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Difference Between Alloy Steel v/s Carbon Steel

What is Alloy Steel?

To improve the mechanical properties of the Steel, it is alloyed with a variety of elements depending upon its future applications. Every steel is an alloy but not all steel is called alloy steel. However, the term alloy steel is the standard term that refers to steel with other elements added deliberately in addition to the carbon, such as nickel, chromium, manganese, molybdenum, boron, silicon, vanadium. And less common alloys include zirconium, lead, zinc, tin, tungsten, titanium, niobium, cerium, copper, cobalt, aluminum, etc. alloyed steels have improved properties like hardenability, hot hardness, corrosion resistance, wear resistance, toughness, hardness, strength.

Uses and Applications of Alloy Steel:

Alloy steels have a broad range of applications. Low alloy steel has applications in a wide range of industries due to its machinability, extreme strength, availability, and cost-effectiveness. It has applications in oil drilling platforms, pressure vessels, pipelines, ships, construction equipment, military vehicles, and structural components like HY100 and HY80. High alloy steels are widely applied in various applications due to their superior hardness, corrosion resistance, and toughness it is ideal for power generating equipment, chemical processing equipment, automotive applications, structural components, etc. also it is used for producing products such as flanges, wires, rods, rails, bars, griders, aerospace bodies, offshore and onshore structural engineering plates, etc.

Advantages of Alloy Steel:
  • High tensile strength
  • Lightweight
  • Tough
  • Durable
  • Heat dissipation properties
  • Efficient at high temperature
  • Powerful parts
  • Corrosion resistance

What is Carbon Steel?

Carbon steel is a special type of steel that has a higher concentration of carbon compared to other steels. Carbon Steel with carbon components less than 0.30% is categorized as low carbon steel, carbon steel with carbon components between 0.30% to 0.60% is considered as medium carbon steel, and carbon steel which has carbon components of more than 0.60% is known as high carbon steel. High carbon steels are usually used in knives and tools. Though low carbon steel is more common compared to high-carbon steel because of its lower production cost, greater ductility, and ease of use in manufacturing.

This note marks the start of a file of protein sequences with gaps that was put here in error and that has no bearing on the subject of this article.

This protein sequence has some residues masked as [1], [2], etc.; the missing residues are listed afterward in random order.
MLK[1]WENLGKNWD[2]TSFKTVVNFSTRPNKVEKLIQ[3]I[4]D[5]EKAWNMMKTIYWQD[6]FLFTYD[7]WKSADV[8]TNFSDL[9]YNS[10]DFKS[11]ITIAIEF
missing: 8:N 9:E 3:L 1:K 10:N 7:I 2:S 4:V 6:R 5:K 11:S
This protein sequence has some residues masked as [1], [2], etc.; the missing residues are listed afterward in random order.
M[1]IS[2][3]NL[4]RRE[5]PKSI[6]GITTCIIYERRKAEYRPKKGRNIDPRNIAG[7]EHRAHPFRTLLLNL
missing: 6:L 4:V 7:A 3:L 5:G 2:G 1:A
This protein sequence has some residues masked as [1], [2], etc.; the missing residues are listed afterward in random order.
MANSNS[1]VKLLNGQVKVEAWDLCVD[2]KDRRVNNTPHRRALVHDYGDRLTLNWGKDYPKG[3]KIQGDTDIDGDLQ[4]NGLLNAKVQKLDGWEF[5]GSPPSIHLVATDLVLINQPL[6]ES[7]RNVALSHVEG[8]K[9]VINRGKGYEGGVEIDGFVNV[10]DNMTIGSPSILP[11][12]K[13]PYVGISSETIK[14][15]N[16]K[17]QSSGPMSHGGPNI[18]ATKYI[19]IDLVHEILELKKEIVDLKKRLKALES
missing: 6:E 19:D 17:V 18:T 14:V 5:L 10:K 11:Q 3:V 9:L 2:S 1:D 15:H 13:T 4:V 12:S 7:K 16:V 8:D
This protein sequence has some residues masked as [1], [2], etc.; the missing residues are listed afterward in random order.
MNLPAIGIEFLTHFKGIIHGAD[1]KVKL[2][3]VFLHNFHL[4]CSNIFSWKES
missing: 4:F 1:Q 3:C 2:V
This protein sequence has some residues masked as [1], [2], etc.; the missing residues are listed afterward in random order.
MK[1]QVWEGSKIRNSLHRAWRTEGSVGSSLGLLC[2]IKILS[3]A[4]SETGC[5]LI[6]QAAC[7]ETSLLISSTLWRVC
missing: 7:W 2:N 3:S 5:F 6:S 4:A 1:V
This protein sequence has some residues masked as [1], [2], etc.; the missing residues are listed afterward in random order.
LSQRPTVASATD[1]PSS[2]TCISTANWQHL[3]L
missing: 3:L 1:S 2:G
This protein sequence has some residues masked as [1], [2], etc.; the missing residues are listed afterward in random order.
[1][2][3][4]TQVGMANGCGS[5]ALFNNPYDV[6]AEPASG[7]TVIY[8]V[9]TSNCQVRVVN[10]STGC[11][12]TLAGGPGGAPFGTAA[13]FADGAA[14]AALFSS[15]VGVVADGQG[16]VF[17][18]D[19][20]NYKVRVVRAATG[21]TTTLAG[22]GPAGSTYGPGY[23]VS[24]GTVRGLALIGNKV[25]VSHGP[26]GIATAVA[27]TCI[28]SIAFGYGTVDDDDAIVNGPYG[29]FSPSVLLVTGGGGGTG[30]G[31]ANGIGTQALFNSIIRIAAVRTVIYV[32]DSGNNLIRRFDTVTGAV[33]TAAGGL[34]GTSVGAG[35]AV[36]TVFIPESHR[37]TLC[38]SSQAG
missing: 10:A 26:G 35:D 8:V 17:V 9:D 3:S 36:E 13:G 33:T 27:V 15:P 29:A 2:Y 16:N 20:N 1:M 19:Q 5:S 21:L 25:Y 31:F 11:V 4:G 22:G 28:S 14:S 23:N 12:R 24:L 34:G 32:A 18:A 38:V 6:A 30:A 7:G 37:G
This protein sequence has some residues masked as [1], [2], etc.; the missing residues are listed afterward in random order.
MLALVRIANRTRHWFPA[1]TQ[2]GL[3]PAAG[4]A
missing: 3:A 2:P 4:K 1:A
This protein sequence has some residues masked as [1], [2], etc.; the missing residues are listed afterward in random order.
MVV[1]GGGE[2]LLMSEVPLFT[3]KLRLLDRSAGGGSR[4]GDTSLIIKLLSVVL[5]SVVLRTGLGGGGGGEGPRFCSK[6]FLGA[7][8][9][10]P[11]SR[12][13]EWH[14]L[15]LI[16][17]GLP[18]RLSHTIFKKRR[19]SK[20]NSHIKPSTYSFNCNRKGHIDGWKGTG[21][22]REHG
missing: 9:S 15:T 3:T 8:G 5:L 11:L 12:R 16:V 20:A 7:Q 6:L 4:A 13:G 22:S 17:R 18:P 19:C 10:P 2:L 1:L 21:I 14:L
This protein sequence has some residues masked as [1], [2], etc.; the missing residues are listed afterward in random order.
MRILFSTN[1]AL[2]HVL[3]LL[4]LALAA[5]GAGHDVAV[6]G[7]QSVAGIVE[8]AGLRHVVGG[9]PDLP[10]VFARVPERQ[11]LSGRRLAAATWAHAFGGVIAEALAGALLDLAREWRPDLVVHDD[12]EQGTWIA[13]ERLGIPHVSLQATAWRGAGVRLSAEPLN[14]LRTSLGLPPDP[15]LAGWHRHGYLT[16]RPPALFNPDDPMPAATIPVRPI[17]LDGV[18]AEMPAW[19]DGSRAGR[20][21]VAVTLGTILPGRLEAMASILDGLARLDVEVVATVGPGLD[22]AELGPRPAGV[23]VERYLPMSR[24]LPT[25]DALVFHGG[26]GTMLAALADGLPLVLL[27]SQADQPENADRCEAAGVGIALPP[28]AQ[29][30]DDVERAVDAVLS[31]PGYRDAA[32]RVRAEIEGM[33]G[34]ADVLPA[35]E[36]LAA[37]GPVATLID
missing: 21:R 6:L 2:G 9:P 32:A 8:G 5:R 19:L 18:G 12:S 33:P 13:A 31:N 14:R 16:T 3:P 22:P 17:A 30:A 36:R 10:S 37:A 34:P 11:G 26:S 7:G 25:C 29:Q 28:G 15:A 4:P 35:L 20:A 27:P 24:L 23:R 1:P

Uses and Applications of Carbon Steel:

Carbon steel is one of the most preferable materials in the fields where higher strength is required. Various types of carbon steel have a wide range of applications in various industries. Low carbon steel has applications in food cans, bridge components, construction components, pipes, automobile components, etc. Medium carbon steel is mostly used in crankshafts, train wheels, railway tracks, gears, and machinery parts that require higher toughness and strength. High carbon steel has applications in springs, high strength wires, cutting tools, large dies for cold presses, dies, cable wire, small forgings, car bumper, wrenches, hammers, anvil faces, band saws, cold chisels, hand tools, rock drills, punches, cold setts, shear blades, etc.

Advantages of Carbon Steel:
  • Environment friendly
  • Healthy and long-lasting for cookware
  • Economical
  • Safe to process
  • Durable
  • Good ductility
  • Wear resistance and good strength

The post Difference Between Alloy Steel v/s Carbon Steel appeared first on Pipingmart Blog.



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Difference Between Alloy Steel v/s Carbon Steel

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